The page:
The High Court has ruled €136,000 held in savings accounts belonging to a Portlaoise man whom the Criminal Assets Bureau claim is involved in the illegal drugs trade are the proceeds of crime.
CAB sought the orders in respect of money held in three savings accounts belonging to 27-year-old Charles Darren McInerney of New Road, Portlaoise.
In his decision Mr Justice George Birmingham said he was satisfied the money in McInerney’s accounts, held at Mountrath Credit Union, Bank of Ireland Mountrath and Portlaoise Post Office, are the proceeds of crime. The accounts had previously been frozen by the court, but McInerney denied the money came from any illegal activities.
The judge dismissed McInerney’s claims as to how the cash was generated as being “quite unconvincing indeed.” The judge said evidence was given by both CAB and senior gardai that McInerney was involved in the illegal drugs trade. He had 27 previous convictions including ones for the possession of illegal drugs.
Evidence was given that gardai had found cannabis, a weighing scales and a knife in McInerney’s house. Evidence was also given that McInerney is involved in the sale and supply of controlled substances. A total of €525,000 was lodged to the three accounts between 2006 up until the time they were frozen in 2012.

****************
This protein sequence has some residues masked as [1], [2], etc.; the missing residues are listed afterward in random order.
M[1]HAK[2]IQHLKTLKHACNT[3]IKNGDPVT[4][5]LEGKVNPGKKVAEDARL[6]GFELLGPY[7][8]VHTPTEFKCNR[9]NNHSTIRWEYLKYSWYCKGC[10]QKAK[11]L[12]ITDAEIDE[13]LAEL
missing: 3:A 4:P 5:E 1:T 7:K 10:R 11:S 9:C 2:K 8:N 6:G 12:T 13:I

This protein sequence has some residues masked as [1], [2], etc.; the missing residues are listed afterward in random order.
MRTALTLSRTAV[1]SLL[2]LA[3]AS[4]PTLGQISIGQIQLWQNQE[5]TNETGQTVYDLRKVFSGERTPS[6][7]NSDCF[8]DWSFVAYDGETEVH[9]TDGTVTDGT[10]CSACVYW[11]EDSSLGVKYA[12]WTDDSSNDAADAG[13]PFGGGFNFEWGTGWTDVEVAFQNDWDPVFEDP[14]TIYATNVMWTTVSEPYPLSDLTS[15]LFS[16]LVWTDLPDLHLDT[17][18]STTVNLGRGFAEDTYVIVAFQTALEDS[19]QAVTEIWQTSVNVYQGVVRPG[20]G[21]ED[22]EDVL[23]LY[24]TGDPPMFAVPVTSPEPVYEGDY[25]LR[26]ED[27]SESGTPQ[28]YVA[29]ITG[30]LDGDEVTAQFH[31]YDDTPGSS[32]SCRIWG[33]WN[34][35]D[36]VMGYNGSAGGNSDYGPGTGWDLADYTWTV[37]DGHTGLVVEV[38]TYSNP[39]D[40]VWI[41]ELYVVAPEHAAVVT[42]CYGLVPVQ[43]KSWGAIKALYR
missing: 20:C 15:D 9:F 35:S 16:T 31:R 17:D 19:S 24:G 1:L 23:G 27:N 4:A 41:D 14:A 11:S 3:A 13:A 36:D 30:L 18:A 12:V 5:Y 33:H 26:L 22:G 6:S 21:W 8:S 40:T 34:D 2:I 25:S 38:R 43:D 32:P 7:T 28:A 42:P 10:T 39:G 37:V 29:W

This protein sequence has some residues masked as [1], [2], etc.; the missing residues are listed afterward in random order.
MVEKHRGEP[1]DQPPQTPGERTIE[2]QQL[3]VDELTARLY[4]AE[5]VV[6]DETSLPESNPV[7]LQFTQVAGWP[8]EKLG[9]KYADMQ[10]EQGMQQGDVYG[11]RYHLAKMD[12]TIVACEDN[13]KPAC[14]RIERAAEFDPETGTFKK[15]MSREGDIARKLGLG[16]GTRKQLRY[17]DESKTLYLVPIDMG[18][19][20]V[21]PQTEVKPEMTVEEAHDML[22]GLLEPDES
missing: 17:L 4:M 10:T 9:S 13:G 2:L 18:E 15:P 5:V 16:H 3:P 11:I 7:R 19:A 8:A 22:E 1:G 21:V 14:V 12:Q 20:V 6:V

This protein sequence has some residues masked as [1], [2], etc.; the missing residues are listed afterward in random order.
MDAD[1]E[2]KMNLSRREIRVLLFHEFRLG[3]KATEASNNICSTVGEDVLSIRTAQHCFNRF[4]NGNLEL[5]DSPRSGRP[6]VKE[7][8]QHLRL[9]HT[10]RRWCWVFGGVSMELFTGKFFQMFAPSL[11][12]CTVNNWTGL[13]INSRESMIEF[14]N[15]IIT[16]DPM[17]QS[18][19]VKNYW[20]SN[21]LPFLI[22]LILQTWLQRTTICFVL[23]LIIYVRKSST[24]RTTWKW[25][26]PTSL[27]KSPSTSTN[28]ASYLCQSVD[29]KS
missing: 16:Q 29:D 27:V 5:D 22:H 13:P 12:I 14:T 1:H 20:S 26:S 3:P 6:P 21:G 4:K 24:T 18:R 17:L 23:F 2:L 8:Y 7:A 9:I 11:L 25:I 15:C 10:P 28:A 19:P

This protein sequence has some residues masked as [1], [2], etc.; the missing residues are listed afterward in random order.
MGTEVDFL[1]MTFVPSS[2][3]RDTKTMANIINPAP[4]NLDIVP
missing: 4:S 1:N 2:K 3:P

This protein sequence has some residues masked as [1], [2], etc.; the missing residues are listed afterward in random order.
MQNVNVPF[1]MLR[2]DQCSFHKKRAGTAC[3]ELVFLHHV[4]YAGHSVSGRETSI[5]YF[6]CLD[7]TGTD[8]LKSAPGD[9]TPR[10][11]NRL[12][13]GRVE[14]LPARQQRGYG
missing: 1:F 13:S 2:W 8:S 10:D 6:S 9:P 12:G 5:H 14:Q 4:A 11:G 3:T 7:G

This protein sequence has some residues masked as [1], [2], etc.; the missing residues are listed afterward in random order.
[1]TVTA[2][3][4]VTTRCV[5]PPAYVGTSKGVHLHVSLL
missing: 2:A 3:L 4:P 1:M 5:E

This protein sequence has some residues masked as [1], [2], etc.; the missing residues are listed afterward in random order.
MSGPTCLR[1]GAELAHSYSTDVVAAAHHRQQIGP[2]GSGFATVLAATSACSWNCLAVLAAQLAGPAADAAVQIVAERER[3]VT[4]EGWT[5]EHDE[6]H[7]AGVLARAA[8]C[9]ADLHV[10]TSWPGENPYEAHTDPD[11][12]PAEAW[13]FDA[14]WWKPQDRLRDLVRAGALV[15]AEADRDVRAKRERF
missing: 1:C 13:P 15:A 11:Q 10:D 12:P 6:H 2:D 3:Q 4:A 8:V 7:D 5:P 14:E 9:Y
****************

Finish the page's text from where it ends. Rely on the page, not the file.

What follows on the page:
McInerney’s only legal source of income during that period was social welfare. Mr Justice Birmingham said during the hearing McInerney did not present himself to the court for cross examination on his explanations where the money had come from.
Notwithstanding his failure to attend court McInerney said in his sworn statement to the court he had been left six horses by his late grandfather when he was 15 years of age. McInerney claimed that from his inheritance he successfully bred horses which he sold “at various fairs around the country”.
Following on from that trade he claimed he moved into the car trade business. The money in the accounts was income from those businesses, he claimed.
The judge said the money contained in the accounts was the proceeds of crime, and appointed a receiver over the money held in the accounts.